Located just south of the skate park you can find some concrete walls covered in colorful graffiti. This isn’t rampant vandalism, but an area offered to local street artists to use as a public canvas to showcase their work. This project was founded in 1997, and in 2016 the art walls gained a much-needed facelift to improve the surfaces for the artists.
The walls are managed by the Setting The Pace Foundation (STP), a non-profit arts and education foundation dedicated to fostering public art and murals as well as provide programs for youth and adults for artistic development, graffiti abatement, gang intervention, and community engagement projects. Staff is available on weekends so if you are interested in painting on the walls, contact the curators on their website. Artists need to bring their own paint and supplies, but all applicants are guaranteed a spot to paint.
In the heart of the Venice Boardwalk between 18th and 19th Place on Ocean Front Walk you will find the iconic Muscle Beach fitness park. The Original Muscle Beach formed organically in the sand south of the Santa Monica Pier in the 1930s and 1940s. Through development and ordinance changes around the pleasure piers in Santa Monica, fitness enthusiasts eventually migrated south to Venice Beach. Officially named “Muscle Beach Venice” in 1987 by the City of Los Angeles as a nod to the Original Muscle Beach in Santa Monica, Muscle Beach Venice is more focused on the weightlifting and body building aspects of physical fitness compared to Santa Monica’s fitness parks that features Olympic rings and slackline courses.
Indeed, you will find bulging muscles and incredible feats of weight lifting at Muscle Beach in Venice. Strong lift legends like Arnold Schwarzenegger and Lou Ferrigno have worked out at Muscle Beach. You can see a mural of Arnold on the opposite of the red “Muscle Beach” building opposite of the weightlifting park.
This “spartan pen” was built in 1952 and later modernized in 1990 and features a huge concrete barbell on the roof and bleachers for spectators to observe this open playground. A separate gated area is also provided that encloses weightlifting equipment as visitors are invited to watch the athletes that frequent Muscle Beach Venice work on their physical form and fitness.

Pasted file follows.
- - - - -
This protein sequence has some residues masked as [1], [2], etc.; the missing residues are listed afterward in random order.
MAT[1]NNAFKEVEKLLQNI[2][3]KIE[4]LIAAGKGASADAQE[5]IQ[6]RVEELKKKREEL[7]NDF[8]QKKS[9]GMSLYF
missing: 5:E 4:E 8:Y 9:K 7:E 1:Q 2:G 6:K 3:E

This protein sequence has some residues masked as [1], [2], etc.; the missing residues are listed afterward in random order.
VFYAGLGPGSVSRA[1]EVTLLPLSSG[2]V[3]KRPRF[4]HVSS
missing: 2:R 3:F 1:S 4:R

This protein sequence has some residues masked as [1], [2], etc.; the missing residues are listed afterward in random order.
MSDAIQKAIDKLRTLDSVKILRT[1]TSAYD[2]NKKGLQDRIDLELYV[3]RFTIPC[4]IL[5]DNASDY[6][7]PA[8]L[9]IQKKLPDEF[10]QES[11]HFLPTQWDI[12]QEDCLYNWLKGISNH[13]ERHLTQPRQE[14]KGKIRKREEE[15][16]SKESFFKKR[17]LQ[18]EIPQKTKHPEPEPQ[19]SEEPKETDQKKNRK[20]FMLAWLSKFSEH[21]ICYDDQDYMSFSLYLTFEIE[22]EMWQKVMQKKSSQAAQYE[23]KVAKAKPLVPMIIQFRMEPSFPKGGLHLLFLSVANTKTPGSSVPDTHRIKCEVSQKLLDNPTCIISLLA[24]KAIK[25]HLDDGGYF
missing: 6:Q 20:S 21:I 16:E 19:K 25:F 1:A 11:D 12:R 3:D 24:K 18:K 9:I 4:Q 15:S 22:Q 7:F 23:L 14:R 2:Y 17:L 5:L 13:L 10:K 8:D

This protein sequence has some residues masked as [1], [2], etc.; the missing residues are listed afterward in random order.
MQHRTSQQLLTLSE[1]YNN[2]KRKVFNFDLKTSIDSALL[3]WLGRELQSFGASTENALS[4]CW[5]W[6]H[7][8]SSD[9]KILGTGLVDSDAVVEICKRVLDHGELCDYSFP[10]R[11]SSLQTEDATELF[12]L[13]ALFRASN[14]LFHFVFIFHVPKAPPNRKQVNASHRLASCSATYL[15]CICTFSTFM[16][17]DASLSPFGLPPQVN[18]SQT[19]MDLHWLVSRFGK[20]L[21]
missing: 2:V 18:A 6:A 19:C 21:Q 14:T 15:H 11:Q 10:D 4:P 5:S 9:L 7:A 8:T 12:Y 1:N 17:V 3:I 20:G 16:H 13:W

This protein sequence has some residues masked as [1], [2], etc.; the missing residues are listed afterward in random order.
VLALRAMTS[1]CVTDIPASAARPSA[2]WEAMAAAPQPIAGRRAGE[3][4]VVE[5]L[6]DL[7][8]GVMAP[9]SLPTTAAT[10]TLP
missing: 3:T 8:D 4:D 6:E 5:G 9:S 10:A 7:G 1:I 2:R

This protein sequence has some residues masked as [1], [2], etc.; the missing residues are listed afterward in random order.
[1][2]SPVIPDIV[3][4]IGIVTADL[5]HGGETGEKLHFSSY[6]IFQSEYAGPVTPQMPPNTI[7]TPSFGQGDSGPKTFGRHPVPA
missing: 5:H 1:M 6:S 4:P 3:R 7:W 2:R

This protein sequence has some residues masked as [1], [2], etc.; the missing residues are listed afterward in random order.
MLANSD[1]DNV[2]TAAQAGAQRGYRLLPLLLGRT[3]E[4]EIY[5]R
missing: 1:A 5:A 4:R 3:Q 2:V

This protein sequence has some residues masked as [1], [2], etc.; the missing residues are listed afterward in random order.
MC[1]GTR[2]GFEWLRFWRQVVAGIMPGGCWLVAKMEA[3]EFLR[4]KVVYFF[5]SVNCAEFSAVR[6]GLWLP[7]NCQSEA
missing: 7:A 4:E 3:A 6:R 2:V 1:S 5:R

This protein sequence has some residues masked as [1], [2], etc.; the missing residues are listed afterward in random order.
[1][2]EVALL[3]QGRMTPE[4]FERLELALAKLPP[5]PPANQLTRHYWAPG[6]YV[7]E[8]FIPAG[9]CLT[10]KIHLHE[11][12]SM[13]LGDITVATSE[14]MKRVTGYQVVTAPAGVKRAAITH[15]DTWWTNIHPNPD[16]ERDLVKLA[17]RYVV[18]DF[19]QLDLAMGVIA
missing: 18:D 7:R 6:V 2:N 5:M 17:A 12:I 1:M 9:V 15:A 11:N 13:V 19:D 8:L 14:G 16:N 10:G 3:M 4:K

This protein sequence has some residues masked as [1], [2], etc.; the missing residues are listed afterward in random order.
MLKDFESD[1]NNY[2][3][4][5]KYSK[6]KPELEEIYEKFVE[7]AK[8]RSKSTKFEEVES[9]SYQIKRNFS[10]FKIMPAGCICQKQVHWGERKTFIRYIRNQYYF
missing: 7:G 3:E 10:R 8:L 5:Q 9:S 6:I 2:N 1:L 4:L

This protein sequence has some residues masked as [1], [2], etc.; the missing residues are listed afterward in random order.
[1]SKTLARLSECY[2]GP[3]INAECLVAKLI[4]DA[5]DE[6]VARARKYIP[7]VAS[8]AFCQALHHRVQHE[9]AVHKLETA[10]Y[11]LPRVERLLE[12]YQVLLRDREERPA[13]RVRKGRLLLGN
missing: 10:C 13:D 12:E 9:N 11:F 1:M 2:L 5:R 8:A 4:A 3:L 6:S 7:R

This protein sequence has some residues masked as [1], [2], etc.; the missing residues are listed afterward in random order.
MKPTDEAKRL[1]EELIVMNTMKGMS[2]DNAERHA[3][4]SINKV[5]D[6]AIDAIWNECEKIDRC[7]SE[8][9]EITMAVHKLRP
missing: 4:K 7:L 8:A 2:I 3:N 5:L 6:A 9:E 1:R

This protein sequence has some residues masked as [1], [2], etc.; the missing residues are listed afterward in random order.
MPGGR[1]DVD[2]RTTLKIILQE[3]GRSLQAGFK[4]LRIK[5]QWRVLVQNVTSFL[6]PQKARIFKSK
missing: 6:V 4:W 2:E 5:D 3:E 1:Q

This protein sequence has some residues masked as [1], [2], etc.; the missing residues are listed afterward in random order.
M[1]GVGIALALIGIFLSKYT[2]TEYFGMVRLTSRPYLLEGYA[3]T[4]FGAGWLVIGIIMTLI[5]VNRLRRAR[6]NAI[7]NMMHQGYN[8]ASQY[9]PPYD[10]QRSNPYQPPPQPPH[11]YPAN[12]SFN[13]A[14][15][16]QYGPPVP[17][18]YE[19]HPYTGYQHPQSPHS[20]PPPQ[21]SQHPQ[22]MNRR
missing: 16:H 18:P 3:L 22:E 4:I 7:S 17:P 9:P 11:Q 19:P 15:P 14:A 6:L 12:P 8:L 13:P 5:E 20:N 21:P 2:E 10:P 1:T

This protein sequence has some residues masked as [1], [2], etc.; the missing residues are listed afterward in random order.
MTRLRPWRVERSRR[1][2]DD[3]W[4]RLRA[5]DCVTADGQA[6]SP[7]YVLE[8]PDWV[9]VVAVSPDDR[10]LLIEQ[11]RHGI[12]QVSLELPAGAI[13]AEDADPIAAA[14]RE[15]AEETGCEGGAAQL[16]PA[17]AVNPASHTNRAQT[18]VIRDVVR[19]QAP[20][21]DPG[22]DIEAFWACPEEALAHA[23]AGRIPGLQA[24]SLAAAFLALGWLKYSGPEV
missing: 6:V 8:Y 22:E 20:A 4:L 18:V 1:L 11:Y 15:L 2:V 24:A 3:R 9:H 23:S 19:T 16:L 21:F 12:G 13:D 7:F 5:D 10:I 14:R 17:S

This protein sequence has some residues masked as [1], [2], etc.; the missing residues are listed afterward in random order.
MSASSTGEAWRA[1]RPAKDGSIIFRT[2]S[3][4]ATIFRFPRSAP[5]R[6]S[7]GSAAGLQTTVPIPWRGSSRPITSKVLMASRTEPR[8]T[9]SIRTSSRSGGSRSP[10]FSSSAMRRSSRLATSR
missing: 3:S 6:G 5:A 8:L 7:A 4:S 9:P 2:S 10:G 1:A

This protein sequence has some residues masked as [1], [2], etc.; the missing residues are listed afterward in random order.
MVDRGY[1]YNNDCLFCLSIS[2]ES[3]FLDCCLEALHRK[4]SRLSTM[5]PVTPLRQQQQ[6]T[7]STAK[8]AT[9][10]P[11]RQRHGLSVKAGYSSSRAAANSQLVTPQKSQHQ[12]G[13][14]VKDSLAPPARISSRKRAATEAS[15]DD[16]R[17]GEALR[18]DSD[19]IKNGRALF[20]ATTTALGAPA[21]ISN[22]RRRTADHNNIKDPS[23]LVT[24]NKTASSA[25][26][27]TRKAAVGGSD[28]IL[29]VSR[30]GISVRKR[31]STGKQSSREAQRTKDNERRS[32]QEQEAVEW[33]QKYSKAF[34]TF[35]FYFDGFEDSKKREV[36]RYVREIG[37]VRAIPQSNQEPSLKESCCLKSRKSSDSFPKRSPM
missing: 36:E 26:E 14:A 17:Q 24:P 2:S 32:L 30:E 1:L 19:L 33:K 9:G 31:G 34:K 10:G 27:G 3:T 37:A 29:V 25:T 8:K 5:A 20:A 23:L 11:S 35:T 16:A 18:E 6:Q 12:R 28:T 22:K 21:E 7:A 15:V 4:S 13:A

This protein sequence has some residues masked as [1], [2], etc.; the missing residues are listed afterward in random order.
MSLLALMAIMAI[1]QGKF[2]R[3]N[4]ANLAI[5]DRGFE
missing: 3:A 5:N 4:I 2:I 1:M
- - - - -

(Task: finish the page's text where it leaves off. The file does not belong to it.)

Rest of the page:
Continuing south from the Park, the bike and beach paths merge again and more open, sandy beach stretch out from Ocean Front Walk to the lapping waves of the Pacific. When you arrive at Washington Boulevard you will see the Venice Fishing Pier. Much smaller than its neighbor to the north in Santa Monica, the Venice Pier is intended for sports fishing and strolling; the Venice Pier does not have amusements or restaurants on the Pier, but there are plenty of shops and places to get a treat along Ocean Front Walk and the Venice Boardwalk. Fishing from the Pier does not require a license, and several shops in the area carry poles and bait.
If you continue south along the beach and bike paths, you will reach Marina del Rey. If you turn left and head into the interior of the Venice neighborhood, you can see more famous sites that make Venice unique in Los Angeles.
Originally constructed by Venice founder Abbot Kinney in 1905, the Venice Canal Historic District is a small residential neighborhood served by an insular canal system. Visitors can stroll through the neighborhood to admire the unique homes and curious water ways. Please be mindful that this is a residential neighborhood, so please be respectful of private property lines.
To find the canals, walk or bike from the Pier along Washington Boulevard then make a left onto Dell Avenue. This will turn you North back towards Santa Monica. Dell is a one-way street that goes through the Canal district over a series of small, arched bridges. On the opposite of the canals, continue north to Venice boulevard; turn right to head toward the Abbot Kinney shopping district or continue two more blocks (Dell turns into Riviera Avenue) to Grand Boulevard; turn left there and go about 2 more blocks to visit the Venice Sign.
In 2007, the Venice Sign Restoration Project recreated and installed the contemporary version of a sign originally placed in 1905 as part of the resort towns construction. Some of the buildings in this area are original to the Abbot Kinney’s resort and offer a glimpse into the area’s past. Hanging across Windward Avenue, the Venice Sign designates the heart of the Venice neighborhood. Windward and Pacific Avenues are a great area to stroll around, shop, grab a drink, and just explore the area. For more contemporary shopping and dining in the area, head back east along Windward to Abbot Kinney Boulevard.
This stretch of shops and restaurants between Venice Boulevard and Main Street offers boutique clothiers, restaurants and bars and is one of the most popular and growing entertainment districts in Los Angeles. Once a sleepy, artists enclave, Abbot Kinney has become the place where Silicon Beach moguls and tech hopefuls come to mingle and unwind after a long day of creating apps for tomorrow. Restaurateurs have flocked to the tight storefronts along this 8-block stretch of road and you can discover all manner of dishes from haute cuisine to Michelin-starred hamburgers.
If you walked or biked through Venice, continue back north along Main Street back into the Santa Monica City limits to enjoy another district of shops and restaurants along Main Street Santa Monica.